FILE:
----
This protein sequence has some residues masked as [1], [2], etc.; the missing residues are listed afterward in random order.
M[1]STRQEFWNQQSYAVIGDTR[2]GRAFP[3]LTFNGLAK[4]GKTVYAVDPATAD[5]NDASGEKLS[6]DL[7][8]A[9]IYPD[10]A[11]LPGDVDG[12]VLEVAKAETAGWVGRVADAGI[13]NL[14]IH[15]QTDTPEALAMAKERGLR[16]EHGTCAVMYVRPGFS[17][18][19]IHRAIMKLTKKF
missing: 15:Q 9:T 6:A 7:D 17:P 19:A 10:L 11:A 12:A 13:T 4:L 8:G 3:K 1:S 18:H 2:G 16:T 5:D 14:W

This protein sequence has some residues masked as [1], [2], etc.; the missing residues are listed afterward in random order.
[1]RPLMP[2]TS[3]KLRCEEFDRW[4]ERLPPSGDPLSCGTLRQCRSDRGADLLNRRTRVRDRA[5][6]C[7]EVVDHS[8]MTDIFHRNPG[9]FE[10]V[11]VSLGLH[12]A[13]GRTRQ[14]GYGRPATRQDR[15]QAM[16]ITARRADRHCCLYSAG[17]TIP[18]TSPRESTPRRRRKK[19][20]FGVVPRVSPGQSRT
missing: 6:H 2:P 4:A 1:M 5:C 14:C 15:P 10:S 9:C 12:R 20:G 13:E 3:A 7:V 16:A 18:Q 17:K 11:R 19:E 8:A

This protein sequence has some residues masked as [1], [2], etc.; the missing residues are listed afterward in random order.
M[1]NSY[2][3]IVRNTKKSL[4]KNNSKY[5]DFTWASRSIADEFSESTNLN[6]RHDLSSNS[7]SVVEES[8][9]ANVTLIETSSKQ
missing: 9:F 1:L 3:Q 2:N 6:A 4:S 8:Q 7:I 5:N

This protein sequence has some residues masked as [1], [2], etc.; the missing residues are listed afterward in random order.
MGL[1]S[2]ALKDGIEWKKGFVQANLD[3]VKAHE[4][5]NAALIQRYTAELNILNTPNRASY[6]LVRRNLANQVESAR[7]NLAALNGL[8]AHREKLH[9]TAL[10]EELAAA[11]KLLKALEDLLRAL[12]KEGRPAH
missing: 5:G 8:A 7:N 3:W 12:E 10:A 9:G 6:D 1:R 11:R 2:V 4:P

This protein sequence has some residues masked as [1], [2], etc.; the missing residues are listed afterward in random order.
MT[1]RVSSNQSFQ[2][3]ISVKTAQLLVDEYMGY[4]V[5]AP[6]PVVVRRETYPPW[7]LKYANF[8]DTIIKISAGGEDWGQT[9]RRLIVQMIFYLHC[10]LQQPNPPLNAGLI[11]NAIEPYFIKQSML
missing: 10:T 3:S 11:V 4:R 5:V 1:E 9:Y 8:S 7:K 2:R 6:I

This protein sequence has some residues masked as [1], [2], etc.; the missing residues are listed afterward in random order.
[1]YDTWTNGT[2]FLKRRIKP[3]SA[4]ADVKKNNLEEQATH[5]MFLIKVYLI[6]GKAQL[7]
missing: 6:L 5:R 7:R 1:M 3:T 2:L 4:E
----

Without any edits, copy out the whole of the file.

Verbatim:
This protein sequence has some residues masked as [1], [2], etc.; the missing residues are listed afterward in random order.
M[1]STRQEFWNQQSYAVIGDTR[2]GRAFP[3]LTFNGLAK[4]GKTVYAVDPATAD[5]NDASGEKLS[6]DL[7][8]A[9]IYPD[10]A[11]LPGDVDG[12]VLEVAKAETAGWVGRVADAGI[13]NL[14]IH[15]QTDTPEALAMAKERGLR[16]EHGTCAVMYVRPGFS[17][18][19]IHRAIMKLTKKF
missing: 15:Q 9:T 6:A 7:D 17:P 19:A 10:L 11:A 12:A 13:T 4:L 8:G 3:K 1:S 18:H 2:G 16:T 5:D 14:W

This protein sequence has some residues masked as [1], [2], etc.; the missing residues are listed afterward in random order.
[1]RPLMP[2]TS[3]KLRCEEFDRW[4]ERLPPSGDPLSCGTLRQCRSDRGADLLNRRTRVRDRA[5][6]C[7]EVVDHS[8]MTDIFHRNPG[9]FE[10]V[11]VSLGLH[12]A[13]GRTRQ[14]GYGRPATRQDR[15]QAM[16]ITARRADRHCCLYSAG[17]TIP[18]TSPRESTPRRRRKK[19][20]FGVVPRVSPGQSRT
missing: 6:H 2:P 4:A 1:M 5:C 14:C 15:P 10:S 9:C 12:R 20:G 13:E 3:A 7:V 16:A 18:Q 17:K 11:R 19:E 8:A

This protein sequence has some residues masked as [1], [2], etc.; the missing residues are listed afterward in random order.
M[1]NSY[2][3]IVRNTKKSL[4]KNNSKY[5]DFTWASRSIADEFSESTNLN[6]RHDLSSNS[7]SVVEES[8][9]ANVTLIETSSKQ
missing: 9:F 1:L 3:Q 2:N 6:A 4:S 8:Q 7:I 5:N

This protein sequence has some residues masked as [1], [2], etc.; the missing residues are listed afterward in random order.
MGL[1]S[2]ALKDGIEWKKGFVQANLD[3]VKAHE[4][5]NAALIQRYTAELNILNTPNRASY[6]LVRRNLANQVESAR[7]NLAALNGL[8]AHREKLH[9]TAL[10]EELAAA[11]KLLKALEDLLRAL[12]KEGRPAH
missing: 5:G 8:A 7:N 3:W 12:E 10:A 9:G 6:D 1:R 11:R 2:V 4:P

This protein sequence has some residues masked as [1], [2], etc.; the missing residues are listed afterward in random order.
MT[1]RVSSNQSFQ[2][3]ISVKTAQLLVDEYMGY[4]V[5]AP[6]PVVVRRETYPPW[7]LKYANF[8]DTIIKISAGGEDWGQT[9]RRLIVQMIFYLHC[10]LQQPNPPLNAGLI[11]NAIEPYFIKQSML
missing: 10:T 3:S 11:V 4:R 5:V 1:E 9:Y 8:S 7:K 2:R 6:I

This protein sequence has some residues masked as [1], [2], etc.; the missing residues are listed afterward in random order.
[1]YDTWTNGT[2]FLKRRIKP[3]SA[4]ADVKKNNLEEQATH[5]MFLIKVYLI[6]GKAQL[7]
missing: 6:L 5:R 7:R 1:M 3:T 2:L 4:E